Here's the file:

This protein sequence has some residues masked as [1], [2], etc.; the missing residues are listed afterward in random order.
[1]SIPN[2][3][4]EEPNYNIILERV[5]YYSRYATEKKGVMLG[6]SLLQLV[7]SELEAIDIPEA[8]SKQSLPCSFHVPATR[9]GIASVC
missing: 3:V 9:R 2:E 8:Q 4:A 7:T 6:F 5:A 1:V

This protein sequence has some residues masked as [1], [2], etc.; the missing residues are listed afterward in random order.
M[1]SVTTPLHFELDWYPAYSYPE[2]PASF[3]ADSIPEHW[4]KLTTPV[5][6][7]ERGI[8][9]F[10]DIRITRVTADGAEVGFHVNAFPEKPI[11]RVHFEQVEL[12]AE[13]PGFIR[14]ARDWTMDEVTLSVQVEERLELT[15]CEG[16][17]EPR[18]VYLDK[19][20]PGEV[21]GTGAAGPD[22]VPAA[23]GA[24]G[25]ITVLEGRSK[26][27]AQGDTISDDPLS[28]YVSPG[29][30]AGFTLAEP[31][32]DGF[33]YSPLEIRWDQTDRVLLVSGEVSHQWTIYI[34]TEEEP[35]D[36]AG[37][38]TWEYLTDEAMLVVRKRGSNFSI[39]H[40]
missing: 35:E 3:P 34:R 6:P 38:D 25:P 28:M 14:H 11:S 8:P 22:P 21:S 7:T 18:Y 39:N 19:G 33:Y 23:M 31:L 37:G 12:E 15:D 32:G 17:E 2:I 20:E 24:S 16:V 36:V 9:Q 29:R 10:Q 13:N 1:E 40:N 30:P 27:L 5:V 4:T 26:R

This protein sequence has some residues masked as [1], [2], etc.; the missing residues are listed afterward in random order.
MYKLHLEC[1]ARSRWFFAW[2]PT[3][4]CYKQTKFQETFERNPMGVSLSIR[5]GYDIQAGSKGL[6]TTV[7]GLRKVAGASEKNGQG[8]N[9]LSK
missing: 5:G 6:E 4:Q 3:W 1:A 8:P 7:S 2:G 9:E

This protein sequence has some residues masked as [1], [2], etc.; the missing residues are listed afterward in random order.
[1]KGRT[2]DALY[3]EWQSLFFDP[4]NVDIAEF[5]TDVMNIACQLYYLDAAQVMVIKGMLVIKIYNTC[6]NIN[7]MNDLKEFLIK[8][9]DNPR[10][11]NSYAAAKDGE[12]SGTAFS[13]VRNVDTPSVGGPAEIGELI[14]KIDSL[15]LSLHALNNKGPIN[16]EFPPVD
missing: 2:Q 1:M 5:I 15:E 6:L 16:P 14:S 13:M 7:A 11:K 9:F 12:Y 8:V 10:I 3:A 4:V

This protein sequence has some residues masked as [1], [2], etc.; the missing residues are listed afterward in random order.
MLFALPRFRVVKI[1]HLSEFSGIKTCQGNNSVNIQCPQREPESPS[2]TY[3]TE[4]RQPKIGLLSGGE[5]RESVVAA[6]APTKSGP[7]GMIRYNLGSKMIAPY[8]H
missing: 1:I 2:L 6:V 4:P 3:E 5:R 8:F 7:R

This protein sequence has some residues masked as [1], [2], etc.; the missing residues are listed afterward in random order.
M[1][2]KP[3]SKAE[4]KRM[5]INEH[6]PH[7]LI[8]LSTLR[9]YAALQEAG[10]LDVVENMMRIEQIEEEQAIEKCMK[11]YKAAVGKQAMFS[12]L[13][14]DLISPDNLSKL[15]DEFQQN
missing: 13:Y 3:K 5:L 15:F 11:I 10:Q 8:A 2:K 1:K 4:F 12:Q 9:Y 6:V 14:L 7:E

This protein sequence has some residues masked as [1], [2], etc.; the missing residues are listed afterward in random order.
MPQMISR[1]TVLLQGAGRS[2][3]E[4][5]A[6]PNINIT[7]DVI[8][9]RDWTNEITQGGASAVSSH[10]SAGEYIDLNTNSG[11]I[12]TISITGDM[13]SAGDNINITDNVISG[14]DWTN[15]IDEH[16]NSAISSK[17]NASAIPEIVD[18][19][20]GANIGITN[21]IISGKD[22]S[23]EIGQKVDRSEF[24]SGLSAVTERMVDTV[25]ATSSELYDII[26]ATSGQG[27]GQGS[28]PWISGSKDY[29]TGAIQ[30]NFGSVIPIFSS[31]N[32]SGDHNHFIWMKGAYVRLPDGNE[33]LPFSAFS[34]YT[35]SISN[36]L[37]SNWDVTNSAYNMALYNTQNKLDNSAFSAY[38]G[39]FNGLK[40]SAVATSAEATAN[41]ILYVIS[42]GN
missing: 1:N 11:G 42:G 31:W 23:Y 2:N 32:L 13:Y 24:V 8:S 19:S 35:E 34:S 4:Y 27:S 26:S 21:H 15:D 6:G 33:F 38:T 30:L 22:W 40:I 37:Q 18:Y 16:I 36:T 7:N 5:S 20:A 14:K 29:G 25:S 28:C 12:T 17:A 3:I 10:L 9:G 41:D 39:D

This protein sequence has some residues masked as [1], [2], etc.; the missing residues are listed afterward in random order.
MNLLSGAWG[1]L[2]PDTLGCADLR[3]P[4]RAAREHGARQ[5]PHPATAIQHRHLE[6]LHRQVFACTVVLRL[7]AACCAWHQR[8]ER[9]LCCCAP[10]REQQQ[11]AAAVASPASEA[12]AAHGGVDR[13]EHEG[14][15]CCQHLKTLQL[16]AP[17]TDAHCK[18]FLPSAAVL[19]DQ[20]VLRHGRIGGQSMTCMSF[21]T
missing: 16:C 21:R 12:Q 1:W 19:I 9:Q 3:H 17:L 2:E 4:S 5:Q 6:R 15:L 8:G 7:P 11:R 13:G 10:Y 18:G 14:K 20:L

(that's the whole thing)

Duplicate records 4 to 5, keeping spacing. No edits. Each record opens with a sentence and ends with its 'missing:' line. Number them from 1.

This protein sequence has some residues masked as [1], [2], etc.; the missing residues are listed afterward in random order.
[1]KGRT[2]DALY[3]EWQSLFFDP[4]NVDIAEF[5]TDVMNIACQLYYLDAAQVMVIKGMLVIKIYNTC[6]NIN[7]MNDLKEFLIK[8][9]DNPR[10][11]NSYAAAKDGE[12]SGTAFS[13]VRNVDTPSVGGPAEIGELI[14]KIDSL[15]LSLHALNNKGPIN[16]EFPPVD
missing: 2:Q 1:M 5:I 15:E 6:L 16:P 14:S 13:M 7:A 11:K 9:F 12:Y 8:V 10:I 3:A 4:V

This protein sequence has some residues masked as [1], [2], etc.; the missing residues are listed afterward in random order.
MLFALPRFRVVKI[1]HLSEFSGIKTCQGNNSVNIQCPQREPESPS[2]TY[3]TE[4]RQPKIGLLSGGE[5]RESVVAA[6]APTKSGP[7]GMIRYNLGSKMIAPY[8]H
missing: 1:I 2:L 6:V 4:P 3:E 5:R 8:F 7:R